I reckon a 24Mp full frame D400 with a minimum of 6fps, larger buffer than the D600 and built around the D800 body would be ideal for your situation.

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    Quote Originally Posted by arthurking83 View Post

    I reckon a 24Mp full frame D400 with a minimum of 6fps, larger buffer than the D600 and built around the D800 body would be ideal for your situation.
    Magnessium body also

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    trouble is that body doesn't exist Arthur

    Warren..

    If the D800 is anywhere near the budget..get that..as its still as fast as the D700 as far as FPS go..but in crop mode....I know I know its crop mode , but that's still a 16 MP image shooting at 5 FPS and clears the buffer as fast as the D700.....plus the sensor is a lot more forgiving in DR and if you make a bit of a error in exposure , the D800 has a lot more latitude to bring the image back to where its should have been.....plus it has video if you ever need it..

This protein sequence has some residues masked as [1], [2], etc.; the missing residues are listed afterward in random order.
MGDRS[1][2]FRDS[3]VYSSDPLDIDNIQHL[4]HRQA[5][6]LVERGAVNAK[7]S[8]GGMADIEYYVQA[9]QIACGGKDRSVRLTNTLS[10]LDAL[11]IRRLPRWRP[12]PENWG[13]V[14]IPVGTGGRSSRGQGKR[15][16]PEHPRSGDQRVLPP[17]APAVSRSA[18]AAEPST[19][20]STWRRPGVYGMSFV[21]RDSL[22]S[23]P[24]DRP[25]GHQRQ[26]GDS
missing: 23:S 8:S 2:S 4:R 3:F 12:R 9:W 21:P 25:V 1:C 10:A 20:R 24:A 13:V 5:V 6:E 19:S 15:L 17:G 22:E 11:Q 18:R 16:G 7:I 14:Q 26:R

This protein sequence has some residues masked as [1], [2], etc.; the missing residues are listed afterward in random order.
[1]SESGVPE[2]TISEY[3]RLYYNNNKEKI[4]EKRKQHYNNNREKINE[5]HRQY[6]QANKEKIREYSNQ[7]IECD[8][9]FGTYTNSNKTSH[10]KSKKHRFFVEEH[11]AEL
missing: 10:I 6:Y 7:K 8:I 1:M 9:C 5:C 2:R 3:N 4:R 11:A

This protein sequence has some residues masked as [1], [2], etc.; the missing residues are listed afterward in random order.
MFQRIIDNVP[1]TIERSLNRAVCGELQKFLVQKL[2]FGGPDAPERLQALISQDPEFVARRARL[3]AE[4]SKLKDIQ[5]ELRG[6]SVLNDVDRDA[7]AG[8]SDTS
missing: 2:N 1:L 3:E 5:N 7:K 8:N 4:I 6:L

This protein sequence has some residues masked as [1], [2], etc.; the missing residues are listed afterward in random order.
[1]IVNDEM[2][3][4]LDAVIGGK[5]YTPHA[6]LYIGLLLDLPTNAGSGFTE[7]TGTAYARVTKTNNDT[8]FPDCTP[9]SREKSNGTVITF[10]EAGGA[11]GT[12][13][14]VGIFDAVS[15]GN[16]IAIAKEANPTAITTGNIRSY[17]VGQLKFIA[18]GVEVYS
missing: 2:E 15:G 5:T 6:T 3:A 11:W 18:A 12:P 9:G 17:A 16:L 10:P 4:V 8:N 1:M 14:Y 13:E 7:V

also the D800 has the 1.3x crop mode which is as fast as shooting the 1.5x dx mode ..and not a lot smaller than the full sensor size...very handy for sports

    sell the D7000..get a D800..if the D800 with the sale of the D7000 is in the budget .


    and before its pointed out to me ....this is using standard batteries..i know the D700 will shoot faster using the larger D3 battery ...but I never had one of those

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    A royal pain in the bum! arthurking83's Avatar
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    Quote Originally Posted by Tommo1965 View Post
    ......


    and before its pointed out to me ....this is using standard batteries..i know the D700 will shoot faster using the larger D3 battery ...but I never had one of those
    And you also get the frame rate boost using AA batteries in the grip(if a grip is acquired, which it must be for use with a ENEL4 battery anyhow).